A t-test is any statistical hypothesis test in which the test statistic follows a Student's t-distribution if the null hypothesis is supported.
Student's $t$-distribution arises in estimation problems where the goal is to estimate an unknown parameter when the data are observed with additive errors.
Assumptions of a $t$-test depend on the population being studied and on how the data are sampled.
The $t$-test is the most powerful parametric test for calculating the significance of a small sample mean.
Two-sample t-tests for a difference in mean involve independent samples, paired samples, and overlapping samples.
Paired-samples $t$-tests typically consist of a sample of matched pairs of similar units, or one group of units that has been tested twice.
The following is a discussion on explicit expressions that can be used to carry out various $t$-tests.
The following is a discussion on explicit expressions that can be used to carry out various t-tests.
Hotelling's $T$-square statistic allows for the testing of hypotheses on multiple (often correlated) measures within the same sample.
When the normality assumption does not hold, a nonparametric alternative to the $t$-test can often have better statistical power.
Cohen's $d$ is a method of estimating effect size in a $t$-test based on means or distances between/among means.
The multinomial experiment is the test of the null hypothesis that the parameters of a multinomial distribution equal specified values.
The chi-square test is used to determine if a distribution of observed frequencies differs from the theoretical expected frequencies.
Fisher's exact test is preferable to a chi-square test when sample sizes are small, or the data are very unequally distributed.
The goodness of fit test determines whether the data "fit" a particular distribution or not.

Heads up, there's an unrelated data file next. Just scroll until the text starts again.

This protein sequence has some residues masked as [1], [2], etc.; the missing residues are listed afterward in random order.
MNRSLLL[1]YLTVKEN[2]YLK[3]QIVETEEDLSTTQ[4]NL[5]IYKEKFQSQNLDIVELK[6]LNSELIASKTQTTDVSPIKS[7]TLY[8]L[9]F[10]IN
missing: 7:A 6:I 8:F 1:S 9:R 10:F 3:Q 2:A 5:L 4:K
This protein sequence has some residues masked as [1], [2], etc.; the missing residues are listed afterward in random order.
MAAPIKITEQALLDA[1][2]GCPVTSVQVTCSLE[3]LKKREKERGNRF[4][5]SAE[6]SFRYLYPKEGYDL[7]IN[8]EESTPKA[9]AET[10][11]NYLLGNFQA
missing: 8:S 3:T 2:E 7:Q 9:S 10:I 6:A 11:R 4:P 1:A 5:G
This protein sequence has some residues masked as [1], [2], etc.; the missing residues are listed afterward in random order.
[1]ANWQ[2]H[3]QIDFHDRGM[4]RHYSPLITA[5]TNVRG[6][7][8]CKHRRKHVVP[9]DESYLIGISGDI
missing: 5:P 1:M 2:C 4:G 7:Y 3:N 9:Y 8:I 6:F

The chi-square test of association allows us to evaluate associations (or correlations) between categorical data.
The Chi-square test for goodness of fit compares the expected and observed values to determine how well an experimenter's predictions fit the data.
The chi-square test for independence is used to determine the relationship between two variables of a sample.
"Ranking" refers to the data transformation in which numerical or ordinal values are replaced by their rank when the data are sorted.
The Mann–Whitney $U$-test is a non-parametric test of the null hypothesis that two populations are the same against an alternative hypothesis.
The Wilcoxon $t$-test assesses whether population mean ranks differ for two related samples, matched samples, or repeated measurements on a single sample.
The Kruskal–Wallis one-way analysis of variance by ranks is a non-parametric method for testing whether samples originate from the same distribution.
Distribution-free tests are hypothesis tests that make no assumptions about the probability distributions of the variables being assessed.
The sign test can be used to test the hypothesis that there is "no difference in medians" between the continuous distributions of two random variables.
Two notable nonparametric methods of making inferences about single populations are bootstrapping and the Anderson–Darling test.
Nonparametric independent samples tests include Spearman's and the Kendall tau rank correlation coefficients, the Kruskal–Wallis ANOVA, and the runs test.
McNemar's test is applied to $2 \times 2$ contingency tables with matched pairs of subjects to determine whether the row and column marginal frequencies are equal.
Nonparametric methods using randomized block design include Cochran's $Q$ test and Friedman's test.
A rank correlation is any of several statistics that measure the relationship between rankings.